AT&T (T) has agreed to pay $25 million to regulators following a probe that determined call-center workers in the Philippines, Mexico and Columbia had improperly accessed information on nearly 280,000 American consumers.
The employees gave customer names and full or partial Social Security numbers to third parties who used the information to ask that mobile phones be unlocked so they would work on rival networks, the Federal Communications Commission (FCC) said Wednesday in a news release.
"The Commission cannot -- and will not -- stand idly by when a carrier's lax data security practices expose the personal information of hundreds of thousands of the most vulnerable Americans to identity theft and fraud," FCC Chairman Tom Wheeler said in the release.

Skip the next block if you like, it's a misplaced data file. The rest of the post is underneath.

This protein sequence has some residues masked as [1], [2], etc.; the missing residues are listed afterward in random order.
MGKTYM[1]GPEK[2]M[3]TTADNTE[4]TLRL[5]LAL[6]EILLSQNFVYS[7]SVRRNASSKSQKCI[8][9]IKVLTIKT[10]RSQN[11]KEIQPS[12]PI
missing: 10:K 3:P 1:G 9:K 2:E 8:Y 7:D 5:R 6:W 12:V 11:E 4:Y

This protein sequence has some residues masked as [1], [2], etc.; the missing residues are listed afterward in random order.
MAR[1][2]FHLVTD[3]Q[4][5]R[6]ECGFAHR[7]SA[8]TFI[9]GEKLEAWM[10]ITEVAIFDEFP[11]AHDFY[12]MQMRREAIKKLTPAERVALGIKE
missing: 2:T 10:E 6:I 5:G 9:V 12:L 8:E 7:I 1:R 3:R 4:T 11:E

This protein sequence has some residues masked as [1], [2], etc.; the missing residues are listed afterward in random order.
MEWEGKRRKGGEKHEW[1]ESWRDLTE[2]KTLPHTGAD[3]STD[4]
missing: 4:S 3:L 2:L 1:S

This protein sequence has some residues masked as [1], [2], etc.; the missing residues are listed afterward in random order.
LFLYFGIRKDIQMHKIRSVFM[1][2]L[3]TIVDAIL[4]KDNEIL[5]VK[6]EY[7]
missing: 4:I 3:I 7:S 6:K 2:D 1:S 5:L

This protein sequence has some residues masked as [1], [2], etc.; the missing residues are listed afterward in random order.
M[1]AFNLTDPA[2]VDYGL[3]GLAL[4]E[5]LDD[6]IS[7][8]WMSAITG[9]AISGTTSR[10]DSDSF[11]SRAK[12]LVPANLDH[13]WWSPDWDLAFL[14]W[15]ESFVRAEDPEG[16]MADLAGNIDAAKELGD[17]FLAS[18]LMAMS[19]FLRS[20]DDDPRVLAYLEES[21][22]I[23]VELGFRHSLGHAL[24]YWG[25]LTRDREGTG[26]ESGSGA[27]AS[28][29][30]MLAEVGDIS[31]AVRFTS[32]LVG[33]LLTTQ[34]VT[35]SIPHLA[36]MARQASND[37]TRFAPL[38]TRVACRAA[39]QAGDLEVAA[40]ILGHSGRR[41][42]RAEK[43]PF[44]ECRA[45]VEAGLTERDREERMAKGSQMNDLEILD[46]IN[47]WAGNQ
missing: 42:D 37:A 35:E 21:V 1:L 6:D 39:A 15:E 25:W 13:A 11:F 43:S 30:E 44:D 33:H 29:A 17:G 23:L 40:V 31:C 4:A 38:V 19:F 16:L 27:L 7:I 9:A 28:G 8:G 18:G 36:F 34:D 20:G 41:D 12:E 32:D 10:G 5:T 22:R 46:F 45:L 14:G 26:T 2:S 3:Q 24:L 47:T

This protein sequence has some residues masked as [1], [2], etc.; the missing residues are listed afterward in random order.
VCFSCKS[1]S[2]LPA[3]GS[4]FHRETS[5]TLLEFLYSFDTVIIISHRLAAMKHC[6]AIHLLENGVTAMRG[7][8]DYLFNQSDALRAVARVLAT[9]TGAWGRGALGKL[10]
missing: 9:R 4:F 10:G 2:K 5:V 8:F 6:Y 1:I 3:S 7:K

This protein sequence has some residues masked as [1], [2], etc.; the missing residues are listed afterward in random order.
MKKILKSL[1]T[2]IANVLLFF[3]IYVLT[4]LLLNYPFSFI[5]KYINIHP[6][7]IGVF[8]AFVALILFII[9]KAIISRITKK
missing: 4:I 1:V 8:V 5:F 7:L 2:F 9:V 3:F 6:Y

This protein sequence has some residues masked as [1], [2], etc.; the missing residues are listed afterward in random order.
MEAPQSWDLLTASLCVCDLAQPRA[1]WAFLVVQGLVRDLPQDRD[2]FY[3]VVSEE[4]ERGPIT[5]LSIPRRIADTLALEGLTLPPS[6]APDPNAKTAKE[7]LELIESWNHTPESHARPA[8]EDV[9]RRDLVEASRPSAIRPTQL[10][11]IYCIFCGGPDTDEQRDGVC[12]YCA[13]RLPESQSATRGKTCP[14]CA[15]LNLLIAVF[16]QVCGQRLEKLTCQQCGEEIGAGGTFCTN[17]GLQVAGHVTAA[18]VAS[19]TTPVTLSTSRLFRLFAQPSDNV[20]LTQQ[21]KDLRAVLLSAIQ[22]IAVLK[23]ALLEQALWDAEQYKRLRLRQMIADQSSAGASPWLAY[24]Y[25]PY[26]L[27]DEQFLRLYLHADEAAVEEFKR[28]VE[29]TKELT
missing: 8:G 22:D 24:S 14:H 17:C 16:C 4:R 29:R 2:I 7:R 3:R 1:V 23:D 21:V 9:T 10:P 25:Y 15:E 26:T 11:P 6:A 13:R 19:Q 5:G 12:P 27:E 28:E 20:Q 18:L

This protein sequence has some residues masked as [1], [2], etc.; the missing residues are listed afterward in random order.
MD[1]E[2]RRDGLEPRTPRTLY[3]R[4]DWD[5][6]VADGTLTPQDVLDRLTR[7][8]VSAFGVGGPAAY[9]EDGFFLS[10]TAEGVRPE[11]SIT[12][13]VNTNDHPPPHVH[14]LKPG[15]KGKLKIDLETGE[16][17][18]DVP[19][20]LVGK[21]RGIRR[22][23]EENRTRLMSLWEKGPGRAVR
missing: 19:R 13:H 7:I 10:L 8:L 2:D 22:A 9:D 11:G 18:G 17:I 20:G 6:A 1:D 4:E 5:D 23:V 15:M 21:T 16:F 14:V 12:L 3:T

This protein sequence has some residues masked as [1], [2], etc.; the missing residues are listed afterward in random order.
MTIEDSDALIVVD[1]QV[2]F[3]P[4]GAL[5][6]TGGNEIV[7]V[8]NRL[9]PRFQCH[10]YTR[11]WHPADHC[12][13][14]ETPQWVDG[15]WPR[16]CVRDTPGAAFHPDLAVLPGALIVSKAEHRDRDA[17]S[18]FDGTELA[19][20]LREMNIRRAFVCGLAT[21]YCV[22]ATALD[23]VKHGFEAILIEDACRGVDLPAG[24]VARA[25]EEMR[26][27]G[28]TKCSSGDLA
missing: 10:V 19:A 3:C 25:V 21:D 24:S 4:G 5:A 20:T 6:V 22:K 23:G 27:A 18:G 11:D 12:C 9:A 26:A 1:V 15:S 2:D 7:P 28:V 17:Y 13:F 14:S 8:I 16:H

The customer data wound up in the hands of people who apparently trafficked in stolen or secondary-market phones they wanted to unlock, the FCC said.
"We are terminating vendor sites as appropriate. We've changed our policies and strengthened our operations. And we have, or are, reaching out to affected customers to provide additional information," Emily Edmonds, an AT&T spokeswoman, said in an email.
The FCC called the settlement its largest privacy and data security enforcement action yet.